Aug. 19, 2016 update:
Tacoma-Pierce County Health Department received laboratory results from a Lake Tapps toxic algae sample earlier today, and the sample showed no detectable concentrations of toxin.
“The Health Department has not been able to confirm the presence of toxins in the water, nor the presence of new algal blooms, so our advisory will change to a caution,” said Brad Harp, water program resources manager.
The caution advisory lets people know that because toxic algae poses a possible health concern, they should avoid areas where visible algae may be present.
“The message we have for the public is simple: if you see algae in the water, people and their pets should stay out,” said Harp. “Although the illnesses people have reported are consistent with symptoms of toxic algae exposure, we do not believe the conditions that would further threaten public health are widely present. Again, when in doubt, stay out.”
Tacoma-Pierce County Health Department continues to monitor the presence of algae in the lake and may retest as soon as early next week.
The Health Department has not found toxic algae in Lake Tapps previously. Various conditions influence whether toxic algae produces toxins.
The people who reported illnesses described symptoms that are consistent with ingestion of microcystin, a toxin produced by several genera of cyanobacteria, including Oscillatoria. The illnesses occurred in people ages two to 48 years. Twelve people reported illnesses from swimming over the weekend, and two more reported illness over the past two days after swimming in the lake on Aug. 16 and 17. Those who reported illness recovered within a few days.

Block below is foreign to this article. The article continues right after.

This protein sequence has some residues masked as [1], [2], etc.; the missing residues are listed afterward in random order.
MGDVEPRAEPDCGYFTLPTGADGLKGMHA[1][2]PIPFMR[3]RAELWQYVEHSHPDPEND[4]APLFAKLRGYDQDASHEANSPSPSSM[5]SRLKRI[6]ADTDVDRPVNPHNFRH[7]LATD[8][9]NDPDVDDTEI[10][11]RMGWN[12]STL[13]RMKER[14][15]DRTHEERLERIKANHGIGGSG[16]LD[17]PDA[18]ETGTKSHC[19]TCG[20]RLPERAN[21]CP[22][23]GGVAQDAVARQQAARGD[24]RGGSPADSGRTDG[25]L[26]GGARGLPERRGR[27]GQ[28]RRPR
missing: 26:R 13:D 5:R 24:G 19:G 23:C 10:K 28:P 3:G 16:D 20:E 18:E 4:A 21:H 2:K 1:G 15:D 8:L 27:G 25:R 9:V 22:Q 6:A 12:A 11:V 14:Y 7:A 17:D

Typical laboratory tests can’t confirm that illness in people is caused by toxic algae. For more information on toxic algae, please visit our website at www.tpchd.org/toxic-algae or call (253) 798-6470.
About Tacoma-Pierce County Health Department: Tacoma-Pierce County Health Department’s mission is to protect and improve the health of all people and places in Pierce County. As part of our mission, the Health Department tackles known and emerging health risks through policy, programs and treatment in order to protect public health. We are one of only 134 accredited health departments in the country and among five in the state to have met or exceeded the Public Health Accreditation Board’s quality standards. Learn more at www.tpchd.org.
Original Aug. 18, 2016 post:
Posting lakes for toxic algae is common. Illness reports from people that could be linked to toxic algae is rare. After receiving about a dozen illness reports from people who swam at Lake Tapps last weekend, Tacoma-Pierce County Health Department found toxic algae present at the lake.
In the abundance of caution, the Health Department is urging people to stay out of the lake. People should not swim, wade or fish at Lake Tapps, and they should keep their pets from going in the water.
“We are investigating the potential link between the toxic algae bloom and the symptoms people have reported, but there is no definitive laboratory test for toxic algae illness,” Brad Harp, water resources program manager.
The Health Department has not found toxic algae in Lake Tapps previously.
The people who were sick reported symptoms that are consistent with ingestion of microcystin, a toxin produced by several genera of cyanobacteria, including Oscillatoria. The illnesses occurred in people ages 2 to 48 years, all of whom recovered within 48 hours.
Symptoms of microcystin ingestion through recreational water exposure is usually self-limiting gastrointestinal illness. Skin and mucous membrane irritation may also be present. In high doses, microcystin is toxic to the liver.
Swallowing lake water or prolonged skin contact with algae may result in illness such as muscle weakness, vomiting, diarrhea and/or nausea in people. Anyone who swallows water that may contain algae should contact his or her medical provider. Toxic algae can potentially be deadly for pets.
Diagnosis of microcystin intoxication is based on symptoms and a history of exposure to water with blue-green algal bloom. Supportive treatment includes replacement of fluid and electrolytes lost through vomiting and diarrhea. Severe microcystin poisoning causes hypovolemic shock, hypoglycemia, hyperkalemia, and intrahepatic hemorrhage. In extreme cases, death can occur within 24 hours of exposure.
Excessive nutrients from fertilizers, animal and human waste can run off into lakes and contribute to algae growth. Reducing use of fertilizers, properly maintaining septic systems, and properly disposing of pet waste helps improve water quality in lakes, streams, groundwater, and Puget Sound.